March 21, 2012

Last week the United States Department of Commerce (DOC) determined that Chinese manufacturers were unfairly selling solar panels below market value in the US.  This practice, known as “dumping,” violates the World Trade Organization’s rules governing international trade.

As a result, the US will now impose a 31% tariff (higher in some cases) on solar cells manufactured in China and exported to the US.  The duty does not apply to panels assembled in China--just the cells, which are the basic “building blocks” of panels.  As the Los Angeles Times points out, Chinese firms can simply manufacture the cells in surrounding countries and assemble them in China to avoid the tariff.

The DOC’s action against China is controversial, since it will have a mixed impact on the US solar market.  On one hand, the DOC wants to curb the closure of US manufacturing plants, which has been happening at an alarming rate in recent years.

* Courtesy of Congressional Research Service

On the other hand, solar installers argue that the tariff will hurt the solar market, as it will make panels more expensive for homeowners and business.  The solar industry has experienced tremendous growth in recent years due, in part, to a 30% federal tax credit and dwindling panel prices.  As the price of installing solar becomes more affordable, the more sales and installation jobs we stand to gain.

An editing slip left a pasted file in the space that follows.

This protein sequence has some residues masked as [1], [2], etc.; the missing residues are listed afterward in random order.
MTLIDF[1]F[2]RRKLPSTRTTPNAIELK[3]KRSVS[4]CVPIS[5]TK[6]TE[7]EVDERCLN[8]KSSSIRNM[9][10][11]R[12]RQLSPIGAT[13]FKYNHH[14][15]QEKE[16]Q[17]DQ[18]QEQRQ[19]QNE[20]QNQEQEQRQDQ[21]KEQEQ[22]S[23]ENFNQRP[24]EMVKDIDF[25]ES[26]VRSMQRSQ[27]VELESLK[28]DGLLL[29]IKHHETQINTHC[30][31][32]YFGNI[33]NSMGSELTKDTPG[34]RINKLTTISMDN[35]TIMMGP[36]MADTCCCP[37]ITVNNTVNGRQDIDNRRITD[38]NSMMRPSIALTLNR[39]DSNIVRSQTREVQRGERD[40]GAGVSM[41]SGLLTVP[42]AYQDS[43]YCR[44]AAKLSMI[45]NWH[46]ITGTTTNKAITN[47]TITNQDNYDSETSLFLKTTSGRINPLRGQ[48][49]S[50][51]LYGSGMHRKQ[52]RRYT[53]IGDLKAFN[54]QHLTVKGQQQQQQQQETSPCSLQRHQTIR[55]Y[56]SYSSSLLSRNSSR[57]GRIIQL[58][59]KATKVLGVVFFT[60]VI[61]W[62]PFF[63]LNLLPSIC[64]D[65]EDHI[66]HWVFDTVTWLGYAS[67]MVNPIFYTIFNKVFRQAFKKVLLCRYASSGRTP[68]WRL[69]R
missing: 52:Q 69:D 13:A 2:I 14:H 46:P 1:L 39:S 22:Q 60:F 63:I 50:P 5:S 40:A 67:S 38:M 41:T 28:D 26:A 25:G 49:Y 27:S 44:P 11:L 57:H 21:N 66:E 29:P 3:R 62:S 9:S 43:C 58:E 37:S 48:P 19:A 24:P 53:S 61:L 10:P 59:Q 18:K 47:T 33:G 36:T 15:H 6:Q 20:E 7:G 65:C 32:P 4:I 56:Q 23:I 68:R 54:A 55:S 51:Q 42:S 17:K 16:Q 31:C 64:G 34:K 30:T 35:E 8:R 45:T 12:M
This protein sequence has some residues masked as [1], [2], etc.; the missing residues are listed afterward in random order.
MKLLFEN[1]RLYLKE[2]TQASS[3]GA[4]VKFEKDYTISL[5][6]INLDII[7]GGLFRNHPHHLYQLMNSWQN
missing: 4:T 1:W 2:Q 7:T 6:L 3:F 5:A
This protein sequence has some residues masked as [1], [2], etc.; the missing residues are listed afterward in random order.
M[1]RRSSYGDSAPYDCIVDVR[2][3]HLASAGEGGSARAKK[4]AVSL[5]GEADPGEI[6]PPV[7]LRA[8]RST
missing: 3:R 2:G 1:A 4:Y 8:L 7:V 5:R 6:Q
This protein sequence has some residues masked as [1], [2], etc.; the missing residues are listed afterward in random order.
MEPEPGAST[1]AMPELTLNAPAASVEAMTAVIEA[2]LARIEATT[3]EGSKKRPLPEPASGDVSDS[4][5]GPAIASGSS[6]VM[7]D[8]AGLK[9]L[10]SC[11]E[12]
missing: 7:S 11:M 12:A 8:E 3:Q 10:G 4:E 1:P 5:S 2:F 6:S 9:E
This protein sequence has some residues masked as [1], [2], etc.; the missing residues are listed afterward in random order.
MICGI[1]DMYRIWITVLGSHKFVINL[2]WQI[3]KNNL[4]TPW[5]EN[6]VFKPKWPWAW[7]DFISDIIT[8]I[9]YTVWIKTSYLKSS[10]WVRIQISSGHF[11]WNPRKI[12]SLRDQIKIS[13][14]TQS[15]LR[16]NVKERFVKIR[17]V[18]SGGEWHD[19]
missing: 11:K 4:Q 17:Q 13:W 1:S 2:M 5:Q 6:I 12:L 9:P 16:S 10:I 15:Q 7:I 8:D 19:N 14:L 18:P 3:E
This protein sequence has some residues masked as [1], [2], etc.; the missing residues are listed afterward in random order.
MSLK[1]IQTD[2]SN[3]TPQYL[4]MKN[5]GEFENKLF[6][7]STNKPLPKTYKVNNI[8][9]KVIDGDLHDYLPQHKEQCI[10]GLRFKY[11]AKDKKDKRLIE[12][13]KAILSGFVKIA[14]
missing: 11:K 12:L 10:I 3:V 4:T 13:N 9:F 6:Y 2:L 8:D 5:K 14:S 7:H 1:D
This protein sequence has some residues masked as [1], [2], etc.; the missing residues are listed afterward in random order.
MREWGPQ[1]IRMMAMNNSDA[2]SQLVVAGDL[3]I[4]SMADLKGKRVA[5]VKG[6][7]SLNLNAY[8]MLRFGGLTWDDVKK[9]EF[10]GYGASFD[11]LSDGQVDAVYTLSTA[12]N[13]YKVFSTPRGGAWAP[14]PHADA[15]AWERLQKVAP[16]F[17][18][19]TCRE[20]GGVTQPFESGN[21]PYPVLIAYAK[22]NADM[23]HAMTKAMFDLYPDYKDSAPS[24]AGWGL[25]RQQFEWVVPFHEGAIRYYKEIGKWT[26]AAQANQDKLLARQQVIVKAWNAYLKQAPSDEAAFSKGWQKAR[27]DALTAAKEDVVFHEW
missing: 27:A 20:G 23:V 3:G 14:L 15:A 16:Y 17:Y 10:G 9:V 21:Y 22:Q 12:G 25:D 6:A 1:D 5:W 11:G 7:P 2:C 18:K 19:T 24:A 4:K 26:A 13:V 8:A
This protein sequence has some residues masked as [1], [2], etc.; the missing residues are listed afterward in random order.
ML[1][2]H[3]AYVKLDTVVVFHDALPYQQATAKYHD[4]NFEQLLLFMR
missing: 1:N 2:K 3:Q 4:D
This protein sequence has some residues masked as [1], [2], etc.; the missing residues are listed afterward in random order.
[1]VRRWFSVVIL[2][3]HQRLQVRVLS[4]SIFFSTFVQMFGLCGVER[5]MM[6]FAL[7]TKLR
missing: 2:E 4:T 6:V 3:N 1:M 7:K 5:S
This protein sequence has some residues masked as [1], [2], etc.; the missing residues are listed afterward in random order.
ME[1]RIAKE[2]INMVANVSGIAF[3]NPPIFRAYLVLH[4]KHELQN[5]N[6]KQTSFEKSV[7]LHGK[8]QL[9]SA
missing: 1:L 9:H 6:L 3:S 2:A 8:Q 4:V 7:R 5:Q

*Courtesy of Congressional Research Service

Is there reason to prefer solar manufacturing jobs to solar installation and sales jobs?  Should we be concerned if the tariff reduces the overall number of panels installed in the US?  How do we balance the environmental consequences of fewer solar installations? Energy security?  Share your thoughts in the comments below.

Interesting sources for further reading: (in-depth report covering industry trends written by the Congressional Research Service) (LA Times article providing solid overview of the recent DOC decision) (Industry analysis of what DOC decision means for solar installers)